Metabolomic Applications in Marine Mollusc Development and Aquaculture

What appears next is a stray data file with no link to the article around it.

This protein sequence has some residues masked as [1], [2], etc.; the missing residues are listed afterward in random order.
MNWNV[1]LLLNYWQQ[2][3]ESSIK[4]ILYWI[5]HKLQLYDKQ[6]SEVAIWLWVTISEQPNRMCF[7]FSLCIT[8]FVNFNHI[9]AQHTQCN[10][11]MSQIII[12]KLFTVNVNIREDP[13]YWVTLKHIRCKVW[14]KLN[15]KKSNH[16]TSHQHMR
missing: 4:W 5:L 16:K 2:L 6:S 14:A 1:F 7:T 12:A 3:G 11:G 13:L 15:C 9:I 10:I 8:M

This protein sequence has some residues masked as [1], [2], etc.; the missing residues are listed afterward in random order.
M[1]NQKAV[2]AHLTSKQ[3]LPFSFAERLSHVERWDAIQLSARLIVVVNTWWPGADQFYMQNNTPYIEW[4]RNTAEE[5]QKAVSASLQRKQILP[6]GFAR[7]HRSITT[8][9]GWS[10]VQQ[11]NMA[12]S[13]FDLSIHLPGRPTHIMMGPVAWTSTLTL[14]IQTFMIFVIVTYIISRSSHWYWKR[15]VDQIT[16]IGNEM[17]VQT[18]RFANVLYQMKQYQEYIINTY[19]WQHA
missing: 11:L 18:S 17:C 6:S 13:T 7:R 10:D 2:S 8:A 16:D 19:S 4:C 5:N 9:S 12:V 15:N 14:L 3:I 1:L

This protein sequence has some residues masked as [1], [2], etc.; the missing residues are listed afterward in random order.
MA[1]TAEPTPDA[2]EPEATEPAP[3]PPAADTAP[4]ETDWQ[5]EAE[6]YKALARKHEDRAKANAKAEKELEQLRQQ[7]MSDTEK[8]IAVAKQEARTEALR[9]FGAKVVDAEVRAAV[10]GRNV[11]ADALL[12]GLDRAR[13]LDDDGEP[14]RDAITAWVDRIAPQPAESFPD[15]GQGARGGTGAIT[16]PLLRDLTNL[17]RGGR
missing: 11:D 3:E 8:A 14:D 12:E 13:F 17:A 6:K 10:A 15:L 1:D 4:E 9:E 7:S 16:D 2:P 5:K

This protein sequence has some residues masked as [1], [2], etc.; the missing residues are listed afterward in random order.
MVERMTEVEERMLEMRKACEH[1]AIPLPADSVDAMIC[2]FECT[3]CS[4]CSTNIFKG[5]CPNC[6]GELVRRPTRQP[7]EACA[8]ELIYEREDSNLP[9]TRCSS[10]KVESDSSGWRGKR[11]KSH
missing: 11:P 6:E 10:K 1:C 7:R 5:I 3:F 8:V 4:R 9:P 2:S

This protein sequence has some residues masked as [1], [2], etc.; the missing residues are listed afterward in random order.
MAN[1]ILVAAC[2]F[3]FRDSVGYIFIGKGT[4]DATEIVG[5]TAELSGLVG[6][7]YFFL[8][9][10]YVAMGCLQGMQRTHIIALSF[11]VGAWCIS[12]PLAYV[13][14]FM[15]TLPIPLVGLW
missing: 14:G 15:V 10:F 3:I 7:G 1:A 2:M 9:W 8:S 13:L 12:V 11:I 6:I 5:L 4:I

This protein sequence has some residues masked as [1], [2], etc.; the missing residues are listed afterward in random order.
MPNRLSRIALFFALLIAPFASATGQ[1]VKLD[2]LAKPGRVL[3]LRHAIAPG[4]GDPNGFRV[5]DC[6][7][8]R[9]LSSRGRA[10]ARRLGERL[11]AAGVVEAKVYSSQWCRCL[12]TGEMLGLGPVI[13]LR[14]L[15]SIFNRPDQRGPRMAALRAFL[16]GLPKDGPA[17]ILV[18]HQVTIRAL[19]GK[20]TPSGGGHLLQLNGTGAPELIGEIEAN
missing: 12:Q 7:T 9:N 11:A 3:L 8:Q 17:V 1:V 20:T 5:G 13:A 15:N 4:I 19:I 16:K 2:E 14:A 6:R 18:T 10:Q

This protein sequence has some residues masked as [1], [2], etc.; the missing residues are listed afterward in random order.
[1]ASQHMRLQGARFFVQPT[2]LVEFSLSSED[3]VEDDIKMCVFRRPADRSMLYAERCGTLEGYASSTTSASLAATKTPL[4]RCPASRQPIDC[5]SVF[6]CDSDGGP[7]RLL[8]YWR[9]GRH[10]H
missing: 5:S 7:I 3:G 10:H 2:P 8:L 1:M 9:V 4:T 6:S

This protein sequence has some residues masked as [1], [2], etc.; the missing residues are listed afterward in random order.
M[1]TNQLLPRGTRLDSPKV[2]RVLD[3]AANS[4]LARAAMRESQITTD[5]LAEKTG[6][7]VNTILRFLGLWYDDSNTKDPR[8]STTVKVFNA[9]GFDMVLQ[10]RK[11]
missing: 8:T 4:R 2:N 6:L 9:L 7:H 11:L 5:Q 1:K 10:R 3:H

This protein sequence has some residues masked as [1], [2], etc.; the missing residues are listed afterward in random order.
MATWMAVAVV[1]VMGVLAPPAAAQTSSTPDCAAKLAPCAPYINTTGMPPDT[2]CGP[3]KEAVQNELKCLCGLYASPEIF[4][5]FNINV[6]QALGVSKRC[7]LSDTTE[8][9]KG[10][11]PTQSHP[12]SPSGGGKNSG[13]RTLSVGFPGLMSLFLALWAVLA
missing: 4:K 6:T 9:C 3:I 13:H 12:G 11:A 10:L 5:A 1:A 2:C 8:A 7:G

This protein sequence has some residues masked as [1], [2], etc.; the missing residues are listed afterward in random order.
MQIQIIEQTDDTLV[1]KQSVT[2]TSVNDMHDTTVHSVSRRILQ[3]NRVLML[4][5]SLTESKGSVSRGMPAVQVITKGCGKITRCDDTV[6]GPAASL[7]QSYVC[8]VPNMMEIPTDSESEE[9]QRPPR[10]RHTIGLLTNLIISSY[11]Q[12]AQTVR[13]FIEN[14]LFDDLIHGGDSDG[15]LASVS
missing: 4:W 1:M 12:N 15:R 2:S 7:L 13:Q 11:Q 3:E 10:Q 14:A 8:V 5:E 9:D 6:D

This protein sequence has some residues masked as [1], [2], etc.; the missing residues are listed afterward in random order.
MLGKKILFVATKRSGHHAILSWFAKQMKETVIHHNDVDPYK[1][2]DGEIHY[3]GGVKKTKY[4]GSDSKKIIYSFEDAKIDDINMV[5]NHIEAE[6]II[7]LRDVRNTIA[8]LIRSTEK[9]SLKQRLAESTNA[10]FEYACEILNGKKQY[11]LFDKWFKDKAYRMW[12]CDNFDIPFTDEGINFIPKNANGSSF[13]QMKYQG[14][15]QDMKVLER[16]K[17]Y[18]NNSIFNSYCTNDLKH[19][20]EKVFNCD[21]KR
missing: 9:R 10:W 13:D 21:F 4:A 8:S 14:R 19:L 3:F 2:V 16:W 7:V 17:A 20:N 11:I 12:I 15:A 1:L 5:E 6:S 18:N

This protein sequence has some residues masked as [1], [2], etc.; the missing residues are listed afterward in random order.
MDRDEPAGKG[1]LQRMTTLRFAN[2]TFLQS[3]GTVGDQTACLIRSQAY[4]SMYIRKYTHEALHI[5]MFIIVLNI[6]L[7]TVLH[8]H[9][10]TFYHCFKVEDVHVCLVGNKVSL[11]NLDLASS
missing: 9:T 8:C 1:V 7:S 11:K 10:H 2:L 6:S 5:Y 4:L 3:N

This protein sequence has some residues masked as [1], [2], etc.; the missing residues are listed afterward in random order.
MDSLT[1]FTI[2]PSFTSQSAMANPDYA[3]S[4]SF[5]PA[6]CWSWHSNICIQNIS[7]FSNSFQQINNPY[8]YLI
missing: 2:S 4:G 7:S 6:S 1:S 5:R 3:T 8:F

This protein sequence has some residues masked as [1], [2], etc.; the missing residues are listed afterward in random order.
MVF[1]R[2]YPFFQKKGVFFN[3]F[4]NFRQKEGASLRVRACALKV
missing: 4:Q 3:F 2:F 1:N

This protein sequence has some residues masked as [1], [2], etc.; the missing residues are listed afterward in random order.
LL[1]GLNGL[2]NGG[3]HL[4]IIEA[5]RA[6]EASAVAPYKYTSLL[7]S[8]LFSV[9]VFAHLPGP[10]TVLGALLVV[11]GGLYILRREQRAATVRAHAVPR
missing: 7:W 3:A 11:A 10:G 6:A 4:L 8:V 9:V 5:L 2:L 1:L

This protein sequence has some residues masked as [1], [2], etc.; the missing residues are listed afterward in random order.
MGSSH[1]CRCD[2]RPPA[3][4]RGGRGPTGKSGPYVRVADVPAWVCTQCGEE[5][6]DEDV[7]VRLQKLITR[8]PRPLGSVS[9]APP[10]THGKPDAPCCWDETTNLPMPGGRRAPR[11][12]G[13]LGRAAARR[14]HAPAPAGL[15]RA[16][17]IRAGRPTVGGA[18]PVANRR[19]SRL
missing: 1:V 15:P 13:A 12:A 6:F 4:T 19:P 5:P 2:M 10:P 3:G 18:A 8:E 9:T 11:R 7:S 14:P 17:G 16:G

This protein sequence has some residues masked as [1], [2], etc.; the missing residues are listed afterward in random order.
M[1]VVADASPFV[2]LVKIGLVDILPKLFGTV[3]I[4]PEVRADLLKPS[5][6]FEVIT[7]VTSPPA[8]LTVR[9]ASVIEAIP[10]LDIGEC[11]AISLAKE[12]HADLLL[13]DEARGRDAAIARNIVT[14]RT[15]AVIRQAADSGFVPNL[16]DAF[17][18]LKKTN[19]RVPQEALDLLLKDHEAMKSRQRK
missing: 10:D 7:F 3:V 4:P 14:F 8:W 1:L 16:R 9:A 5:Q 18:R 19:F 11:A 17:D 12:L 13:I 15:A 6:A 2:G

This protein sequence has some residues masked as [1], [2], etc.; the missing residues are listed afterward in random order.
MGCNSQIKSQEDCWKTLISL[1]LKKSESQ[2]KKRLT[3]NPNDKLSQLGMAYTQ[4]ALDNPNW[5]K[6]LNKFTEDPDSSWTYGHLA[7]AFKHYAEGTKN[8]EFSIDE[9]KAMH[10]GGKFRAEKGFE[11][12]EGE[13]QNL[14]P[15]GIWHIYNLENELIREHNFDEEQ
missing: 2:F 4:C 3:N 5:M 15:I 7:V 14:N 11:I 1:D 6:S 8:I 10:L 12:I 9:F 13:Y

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Metabolomics is a rapidly emerging discipline within functional genomics to better understand biochemical phenotypes across a range of biological systems. The approach has many demonstrated applications in aquatic biology, but has not yet been applied to study early lifestages of marine molluscs. This Thesis evaluates metabolomics as an approach to characterise early lifestage phenotypes of molluscs, and demonstrates unique applications in aquaculture, developmental biology, immunology, and toxicology. GC/MS-based metabolomics was first tested for its capacity to classify good and bad quality mussel larvae (i.e., slow- vs fast-growing organisms). Based on the composition of metabolites, larval classes could clearly be discriminated and the data indicated differences energy metabolism, osmotic regulation, immune function and cell–cell communication. Mussel larvae which had been subjected to handling stress and different culture conditions were also assessed. A decrease in succinate and an increase in alanine were observed after the water exchange, which indicated alterations in energy production and osmotic balance. However, these variations were subtle and it is unlikely that the water exchange practice had any lasting negative effects on larval physiology and performance. A culture condition classification model was also constructed which revealed that larvae from flowthrough vs static systems differed in terms of energy, protein and lipid metabolism. The data also suggests that growth performance is metabolically buffered through an adaptive physiological mechanism to provide similar developmental characteristics under these conditions. Oyster larvae were assessed during a viral (OsHV-1 μVar) infection to characterise the host-virus interaction at a metabolic level. Responses included a coordinated disruption of the TCA cycle in accordance with mammalian macrophage stimulation via activation of immunoresponsive gene 1 and production of itaconic acid, induction of a Warburg-like effect, and production of free fatty acids for virion assembly, among others. These results provide new insights into the pathogenic mechanisms of OsHV-1 infection in oyster larvae, which may be applied for selective breeding programmes aiming to enhance viral resistance. Lastly, metabolomics was applied to investigate mechanisms of toxicity in mussel larvae exposed to copper contamination. At sublethal dose levels, metabolic trajectory analysis indicated that larvae were successfully employing various endogenous mechanisms involving biosynthesis of antioxidants and a restructuring of energy-related metabolism in an attempt to alleviate the toxic effects on cells and developing tissues. This was partly confirmed by a targeted analysis of oxidative stress biomarkers (e.g., enzymes). A lethal copper dose induced severe metabolic dysregulation after 3 hrs exposure which worsened with time, substantially delayed embryonic development, initiated the apoptotic pathway, provided many evidences for the occurrence of oxidative stress (validated via oxidative stress biomarkers), and resulted in cell/organism death shortly after 18 hrs exposure. In summary, this Thesis provides strong support for the application of metabolomics to assess the health status of marine mollusc embryos and larvae.